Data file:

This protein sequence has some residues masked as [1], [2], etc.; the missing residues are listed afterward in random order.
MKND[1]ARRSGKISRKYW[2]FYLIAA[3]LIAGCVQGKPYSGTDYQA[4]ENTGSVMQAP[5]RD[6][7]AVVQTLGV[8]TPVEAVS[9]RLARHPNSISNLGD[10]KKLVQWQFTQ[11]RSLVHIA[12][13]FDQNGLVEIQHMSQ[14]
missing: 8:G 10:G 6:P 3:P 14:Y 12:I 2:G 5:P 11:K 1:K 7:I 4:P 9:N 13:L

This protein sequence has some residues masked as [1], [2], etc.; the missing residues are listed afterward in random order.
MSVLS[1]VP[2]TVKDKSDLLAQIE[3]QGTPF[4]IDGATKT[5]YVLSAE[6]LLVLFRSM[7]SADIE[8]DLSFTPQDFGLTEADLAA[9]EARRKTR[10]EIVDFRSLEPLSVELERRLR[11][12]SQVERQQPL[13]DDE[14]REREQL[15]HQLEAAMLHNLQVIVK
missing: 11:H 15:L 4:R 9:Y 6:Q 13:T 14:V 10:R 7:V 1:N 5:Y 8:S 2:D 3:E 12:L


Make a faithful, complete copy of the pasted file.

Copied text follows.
This protein sequence has some residues masked as [1], [2], etc.; the missing residues are listed afterward in random order.
MKND[1]ARRSGKISRKYW[2]FYLIAA[3]LIAGCVQGKPYSGTDYQA[4]ENTGSVMQAP[5]RD[6][7]AVVQTLGV[8]TPVEAVS[9]RLARHPNSISNLGD[10]KKLVQWQFTQ[11]RSLVHIA[12][13]FDQNGLVEIQHMSQ[14]
missing: 8:G 10:G 6:P 3:P 14:Y 12:I 2:G 5:P 11:K 1:K 7:I 4:P 9:N 13:L

This protein sequence has some residues masked as [1], [2], etc.; the missing residues are listed afterward in random order.
MSVLS[1]VP[2]TVKDKSDLLAQIE[3]QGTPF[4]IDGATKT[5]YVLSAE[6]LLVLFRSM[7]SADIE[8]DLSFTPQDFGLTEADLAA[9]EARRKTR[10]EIVDFRSLEPLSVELERRLR[11][12]SQVERQQPL[13]DDE[14]REREQL[15]HQLEAAMLHNLQVIVK
missing: 11:H 15:L 4:R 9:Y 6:Q 13:T 14:V 10:R 7:V 1:N 5:Y 8:S 2:D 3:E 12:L